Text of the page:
ACL surgery has come a very long way...just recently
New England Patriots wide receiver Wes Welker generated a lot of buzz when he made his appearance at the team's organized team activities June 2. When most expected just an appearance, Welker took it a step -- actually, many steps -- further by showing just how well his post-surgical knee is doing.
According to ESPNBoston.com's Mike Reiss, Welker, who is four months removed from anterior cruciate ligament reconstruction, "went through agility drills with the team's receivers, stepping over bags at a rapid pace and navigating his way around orange cones placed on the ground." Reiss said Welker caught passes from quarterback Tom Brady, "at one point running about three-quarters speed, stopping abruptly, and then turning to make a reception." Six days later, Welker went through similar drills at another OTA.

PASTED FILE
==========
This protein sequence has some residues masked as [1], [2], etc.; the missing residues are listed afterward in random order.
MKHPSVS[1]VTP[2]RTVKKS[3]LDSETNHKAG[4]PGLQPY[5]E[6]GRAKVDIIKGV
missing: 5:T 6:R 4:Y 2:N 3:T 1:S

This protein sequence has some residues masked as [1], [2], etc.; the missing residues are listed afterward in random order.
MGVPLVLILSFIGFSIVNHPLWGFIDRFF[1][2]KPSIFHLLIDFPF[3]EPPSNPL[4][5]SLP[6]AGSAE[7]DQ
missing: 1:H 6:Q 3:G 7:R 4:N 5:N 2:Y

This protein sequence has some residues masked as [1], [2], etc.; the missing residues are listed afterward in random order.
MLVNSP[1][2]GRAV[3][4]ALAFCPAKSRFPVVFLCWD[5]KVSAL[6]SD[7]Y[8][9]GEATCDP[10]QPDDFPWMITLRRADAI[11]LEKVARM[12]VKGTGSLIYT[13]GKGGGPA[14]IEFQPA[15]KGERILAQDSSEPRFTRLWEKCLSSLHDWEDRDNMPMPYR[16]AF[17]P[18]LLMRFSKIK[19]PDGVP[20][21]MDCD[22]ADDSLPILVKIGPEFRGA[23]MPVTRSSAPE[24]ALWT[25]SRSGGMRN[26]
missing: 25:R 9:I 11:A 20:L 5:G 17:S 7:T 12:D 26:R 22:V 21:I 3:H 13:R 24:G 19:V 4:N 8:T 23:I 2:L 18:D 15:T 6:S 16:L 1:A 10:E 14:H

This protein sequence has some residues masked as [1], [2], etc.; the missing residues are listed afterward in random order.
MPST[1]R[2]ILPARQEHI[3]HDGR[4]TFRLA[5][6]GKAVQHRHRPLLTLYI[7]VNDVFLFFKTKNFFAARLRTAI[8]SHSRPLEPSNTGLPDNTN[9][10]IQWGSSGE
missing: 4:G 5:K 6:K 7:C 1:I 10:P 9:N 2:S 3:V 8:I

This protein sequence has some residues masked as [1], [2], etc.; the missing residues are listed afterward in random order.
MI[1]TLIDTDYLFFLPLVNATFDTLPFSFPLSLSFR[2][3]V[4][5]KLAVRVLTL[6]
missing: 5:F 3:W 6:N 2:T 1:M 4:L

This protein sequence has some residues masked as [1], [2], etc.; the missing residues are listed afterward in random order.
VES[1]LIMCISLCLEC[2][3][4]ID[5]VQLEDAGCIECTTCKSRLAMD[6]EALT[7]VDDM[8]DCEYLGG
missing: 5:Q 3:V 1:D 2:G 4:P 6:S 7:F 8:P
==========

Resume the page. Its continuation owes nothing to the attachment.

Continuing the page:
With that news, many are wondering: Should we be shocked by what we saw? And how realistic is a Week 1 return now?
We should not be shocked by what Welker was able to do just four months after undergoing surgery (and five months after the noncontact injury to his left knee, which also resulted in a medial collateral ligament sprain). Advances in surgical technique and rehabilitation, combined with hard work and the absence of any setbacks, have shortened the timetable for return to activity.
Welker tore his ACL and was able to return at 100% in like 5 months time...
Peterson is supposed to rehab for 8-9 months...I trust he will be back to 100%, perhaps not next yar but the year after
oh RBs don't have to cut like WRs?...Welker cuts harder than damn near any player in the NFL